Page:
Judy Vizzari interviews Pam Jenkins, from Diamond Creek. Pam does many things in the local food community, including maintaining the planter boxes in Chute Street.
Between Eltham and Diamond Creek is a wide open valley of undulating hills. It’s punctuated by clumps of eucalypts and barbed wire fences and right now it’s a dry expanse of grey-green-gold. Around the valley runs a ridge, topped by a corrugated, brush fringed dirt road which is a less travelled link between Eltham and Diamond Creek.
It’s early morning and I’m driving north on the ridge through a veil of dust which mingles with shafted light. As I turn left to skirt the valley I see, on my right, that the land falls away quite sharply into treed slopes which eventually give way to suburban housing nearer the Diamond Creek township. Just below the lip of the ridge on its north side are several large properties – it’s one of these I’m visiting – I’m here to meet local gardener, Pam Jenkins.
Pam’s house is a typical 1960s brick home perched between the lip of the road and the steeply sloping valley below. It sits parallel to the street and, like so many local houses, is split level with the top level flush with the road and the bottom level nestled snugly below. There must have been some excavation carried out when the house was built as it, and its narrow front garden, are tucked in behind a slope which leads steeply to the property’s entrance.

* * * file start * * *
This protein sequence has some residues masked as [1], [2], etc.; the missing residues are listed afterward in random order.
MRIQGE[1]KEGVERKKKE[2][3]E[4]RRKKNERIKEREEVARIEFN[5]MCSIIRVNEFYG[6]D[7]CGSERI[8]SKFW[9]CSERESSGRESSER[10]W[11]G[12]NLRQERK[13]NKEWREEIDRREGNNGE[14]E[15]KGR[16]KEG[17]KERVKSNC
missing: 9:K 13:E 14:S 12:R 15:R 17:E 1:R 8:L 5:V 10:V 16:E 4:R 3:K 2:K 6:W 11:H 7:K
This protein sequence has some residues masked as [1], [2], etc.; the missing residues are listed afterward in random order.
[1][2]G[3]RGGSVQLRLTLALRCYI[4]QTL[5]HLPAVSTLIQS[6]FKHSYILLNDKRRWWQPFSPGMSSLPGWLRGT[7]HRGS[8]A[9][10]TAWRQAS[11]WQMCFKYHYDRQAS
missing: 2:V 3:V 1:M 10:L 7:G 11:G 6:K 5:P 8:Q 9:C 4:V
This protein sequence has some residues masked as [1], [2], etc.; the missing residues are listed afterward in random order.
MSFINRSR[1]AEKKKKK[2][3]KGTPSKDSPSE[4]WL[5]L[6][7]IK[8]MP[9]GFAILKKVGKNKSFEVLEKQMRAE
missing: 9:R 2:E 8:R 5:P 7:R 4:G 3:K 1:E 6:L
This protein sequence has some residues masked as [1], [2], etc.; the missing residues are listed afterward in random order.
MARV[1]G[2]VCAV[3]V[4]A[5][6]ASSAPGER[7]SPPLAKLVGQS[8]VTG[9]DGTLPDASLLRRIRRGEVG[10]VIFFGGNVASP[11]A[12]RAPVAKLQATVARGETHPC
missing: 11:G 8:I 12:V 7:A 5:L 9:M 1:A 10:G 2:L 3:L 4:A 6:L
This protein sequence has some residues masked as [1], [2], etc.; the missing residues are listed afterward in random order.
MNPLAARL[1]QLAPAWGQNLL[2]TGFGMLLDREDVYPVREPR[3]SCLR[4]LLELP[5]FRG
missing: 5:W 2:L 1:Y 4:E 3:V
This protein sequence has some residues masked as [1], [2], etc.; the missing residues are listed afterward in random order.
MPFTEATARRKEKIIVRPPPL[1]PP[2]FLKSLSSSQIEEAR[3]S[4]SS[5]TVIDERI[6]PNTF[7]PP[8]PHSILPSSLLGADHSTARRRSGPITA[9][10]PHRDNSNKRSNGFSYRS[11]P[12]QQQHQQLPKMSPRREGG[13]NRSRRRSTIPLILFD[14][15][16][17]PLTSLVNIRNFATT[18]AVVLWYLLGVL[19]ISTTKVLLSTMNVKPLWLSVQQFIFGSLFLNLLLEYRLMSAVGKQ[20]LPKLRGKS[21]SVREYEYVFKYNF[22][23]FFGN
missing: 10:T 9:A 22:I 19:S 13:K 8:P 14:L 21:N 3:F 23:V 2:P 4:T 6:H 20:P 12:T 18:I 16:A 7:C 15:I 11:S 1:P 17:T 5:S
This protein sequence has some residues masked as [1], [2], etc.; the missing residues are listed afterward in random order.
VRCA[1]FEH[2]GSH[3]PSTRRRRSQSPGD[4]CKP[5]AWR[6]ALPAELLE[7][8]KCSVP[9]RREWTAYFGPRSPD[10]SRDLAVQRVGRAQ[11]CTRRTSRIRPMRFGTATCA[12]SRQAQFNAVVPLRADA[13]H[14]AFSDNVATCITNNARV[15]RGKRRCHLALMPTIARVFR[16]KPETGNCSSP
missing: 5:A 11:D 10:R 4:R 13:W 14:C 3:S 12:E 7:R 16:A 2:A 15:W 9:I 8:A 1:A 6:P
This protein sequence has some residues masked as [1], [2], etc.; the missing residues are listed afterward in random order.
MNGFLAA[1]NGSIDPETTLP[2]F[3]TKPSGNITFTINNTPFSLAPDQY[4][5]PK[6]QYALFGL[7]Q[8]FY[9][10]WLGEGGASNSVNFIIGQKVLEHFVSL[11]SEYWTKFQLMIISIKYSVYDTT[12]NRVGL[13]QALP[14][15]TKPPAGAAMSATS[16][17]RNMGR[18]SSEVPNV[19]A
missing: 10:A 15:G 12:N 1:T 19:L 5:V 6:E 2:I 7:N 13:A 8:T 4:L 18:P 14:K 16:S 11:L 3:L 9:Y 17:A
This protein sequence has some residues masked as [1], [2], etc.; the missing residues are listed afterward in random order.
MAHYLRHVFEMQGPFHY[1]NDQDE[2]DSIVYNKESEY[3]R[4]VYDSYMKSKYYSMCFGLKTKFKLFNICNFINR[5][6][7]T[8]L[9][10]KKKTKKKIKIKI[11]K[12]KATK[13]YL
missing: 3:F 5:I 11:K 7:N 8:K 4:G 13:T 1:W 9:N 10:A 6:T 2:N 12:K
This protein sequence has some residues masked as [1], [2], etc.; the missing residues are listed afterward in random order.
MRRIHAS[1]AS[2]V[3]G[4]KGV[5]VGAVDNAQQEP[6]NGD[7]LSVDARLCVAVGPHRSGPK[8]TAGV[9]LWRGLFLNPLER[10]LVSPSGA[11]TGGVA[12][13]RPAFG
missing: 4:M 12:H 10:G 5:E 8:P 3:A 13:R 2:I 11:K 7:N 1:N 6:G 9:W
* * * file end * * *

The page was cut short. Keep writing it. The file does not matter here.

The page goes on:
As I find out later, the garden is an enormous five acres and surrounds the house on three sides – north, south and east and spreads down into the valley below. I glimpse patches of green at the far end of the home and am already sensing the amount of work needed to convert this bushland into verdant oasis.
Pam greets me at her front door – she’s a slight, quietly spoken woman with soft grey hair and a ready smile and I soon learn that she’s also a very resourceful one – she has had to be to make the most of her challenging environment. The terrain is, like elsewhere in Nillumbik, rocky, dry and difficult to work – it needs a lot of help to build up a depth of topsoil. So under her direction, she and her family have augmented the beds with compost, manures and mulches, sourced organic materials, added tree and bush clippings and employed complementary plantings to support and nurture the space.
Pam’s mantra has been to “use everything at hand” that is, to recycle and to creatively employ all means to make the most of her environment. To this end, she has utilised a host of materials including wire, timber, metal, baths, basins, hoses and drums which were left on the property when the family moved here 15 years earlier. She’s even converted a derelict shed into a chicken coop and is presently busy building a ‘summer vacation’ site for the chicks using old wire farm gates and chicken wire – a lovely mobile home for the girls to enjoy!